Pan-fried Sea Bass with Sauce Vierge and Fondant Potatoes

This is a great dish because it sounds rather fancy and chef-y but is in fact incredibly straightforward. The key with this one is just timings and moving quickly: both the fish and the sauce only take a few minutes so do your prep for both then toss into pans more or less simultaneously so you don’t need to re-heat for serving (no-one wants overdone fish or soggy tomatoes, after all). The potatoes need significantly longer, so we’ll start with these…

Peel 4 large potatoes and cut into thick circular slices. Heat 50g butter over a low heat in a saucepan. When the butter is foaming, add the potatoes and fry until golden-brown on one side (about 5 minutes). Turn over the potatoes and cook for a further 5 minutes or until golden-brown on both sides.

Pour in 200ml of vegetable or chicken stock (careful of the hot fat spattering!) along with 2 peeled, crushed garlic cloves and a few thyme sprigs. Season with salt and freshly ground black pepper. Cover the pan with a lid and reduce the heat. Simmer until the potatoes are tender, then remove the potatoes from the pan using a slotted spoon and keep warm on the hob until serving.

For the sea bass, score the skin of the sea bass and season on both sides (this will help achieve a crispy skin). Heat a thin layer of olive oil in a frying pan over a high heat. When hot add the sea bass fillets (one per person), skin side down. Cook the sea bass for 4-6 minutes on the skin side, depending on the thickness of the fish, and then turn over and cook the flesh side briefly. Take the sea bass off the heat and squeeze over the lemon juice.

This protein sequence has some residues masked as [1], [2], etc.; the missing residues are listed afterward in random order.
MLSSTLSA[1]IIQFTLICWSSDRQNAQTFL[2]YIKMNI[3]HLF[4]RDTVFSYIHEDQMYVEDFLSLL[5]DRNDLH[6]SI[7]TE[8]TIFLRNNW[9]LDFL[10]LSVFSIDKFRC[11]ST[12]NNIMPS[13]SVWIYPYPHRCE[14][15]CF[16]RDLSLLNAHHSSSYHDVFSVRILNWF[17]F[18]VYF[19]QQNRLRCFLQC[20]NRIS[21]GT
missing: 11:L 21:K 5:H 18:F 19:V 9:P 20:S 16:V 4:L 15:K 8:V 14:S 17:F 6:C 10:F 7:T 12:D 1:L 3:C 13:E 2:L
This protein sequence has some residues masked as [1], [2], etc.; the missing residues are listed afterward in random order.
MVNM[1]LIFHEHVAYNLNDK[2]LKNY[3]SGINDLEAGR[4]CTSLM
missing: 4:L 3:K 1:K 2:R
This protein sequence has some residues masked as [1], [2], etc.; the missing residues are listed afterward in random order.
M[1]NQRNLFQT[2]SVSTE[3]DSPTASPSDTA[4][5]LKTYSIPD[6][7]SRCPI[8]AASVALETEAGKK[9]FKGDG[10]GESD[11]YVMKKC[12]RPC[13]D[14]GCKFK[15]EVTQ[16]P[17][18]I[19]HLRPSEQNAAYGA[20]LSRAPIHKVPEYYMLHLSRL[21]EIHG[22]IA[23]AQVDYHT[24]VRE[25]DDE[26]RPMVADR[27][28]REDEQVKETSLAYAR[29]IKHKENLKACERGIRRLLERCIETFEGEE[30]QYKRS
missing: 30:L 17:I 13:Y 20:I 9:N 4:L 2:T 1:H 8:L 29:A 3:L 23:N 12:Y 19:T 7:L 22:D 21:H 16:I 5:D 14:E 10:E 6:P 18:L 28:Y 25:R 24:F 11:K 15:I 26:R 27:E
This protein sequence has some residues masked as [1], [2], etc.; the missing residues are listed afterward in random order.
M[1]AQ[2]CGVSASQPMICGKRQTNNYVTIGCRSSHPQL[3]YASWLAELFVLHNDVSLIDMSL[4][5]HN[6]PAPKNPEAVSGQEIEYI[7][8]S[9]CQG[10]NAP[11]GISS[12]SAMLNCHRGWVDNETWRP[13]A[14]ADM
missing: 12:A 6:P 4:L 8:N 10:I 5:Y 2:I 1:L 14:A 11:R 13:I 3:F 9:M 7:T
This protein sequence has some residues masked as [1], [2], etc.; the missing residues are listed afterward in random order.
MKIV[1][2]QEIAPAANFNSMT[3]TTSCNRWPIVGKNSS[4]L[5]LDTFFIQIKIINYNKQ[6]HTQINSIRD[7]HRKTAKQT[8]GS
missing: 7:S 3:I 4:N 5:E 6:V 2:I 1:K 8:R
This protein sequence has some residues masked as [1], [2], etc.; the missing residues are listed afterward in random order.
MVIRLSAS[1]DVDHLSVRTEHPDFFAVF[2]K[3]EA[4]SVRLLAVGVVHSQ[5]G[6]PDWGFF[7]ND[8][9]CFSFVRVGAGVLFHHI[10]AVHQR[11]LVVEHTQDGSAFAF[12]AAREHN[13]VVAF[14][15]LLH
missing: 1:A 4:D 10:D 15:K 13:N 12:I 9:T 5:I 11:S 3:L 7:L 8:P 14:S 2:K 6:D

To make the sauce, heat 100ml olive oil in a large frying pan and gently fry 2 finely chopped shallots until softened, stirring. Cut 100g tomatoes into small dice and add to the pan along with a handful of torn fresh basil leaves, the juice of 1/2 lemon, a good slug of balsamic vinegar and seasoning. Warm over a low heat for 1-2 minutes. Spoon sauce over the fish and serve garnished with fresh basil.



Finally, here are a few tips (courtesy of Nigella) for getting the fish skin properly crispy:

  • Make sure that the skin is thoroughly dry, as excess moisture will turn into steam and soften the skin.
  • Salting the skin with sea salt flakes or a coarse salt 15 minutes before drying will draw any moisture up to the surface of the skin. After 15 minutes scrape away the salt and moisture and pat the fish thoroughly dry with paper towels.
  • Dusting the fish skin with flour can also help to give a crisp finish. Use a light dusting of plain (all-purpose) flour and shake or brush off any excess as you don’t want there to be a batter-like coating on the fish skin.
  • Make sure that the pan and oil are hot enough as if they are cold then the fish skin will sweat and stick rather than sear. Heat a thin layer in a frying pan over a medium heat until it is shimmering, but not smoking. The fish should sizzle as it goes into the pan.
  • Don’t overcrowd the pan as this will also cause the fish to steam and cause a soggy skin. When the skin is crisp it will release easily from the pan, so don’t try to move the fillets too soon.
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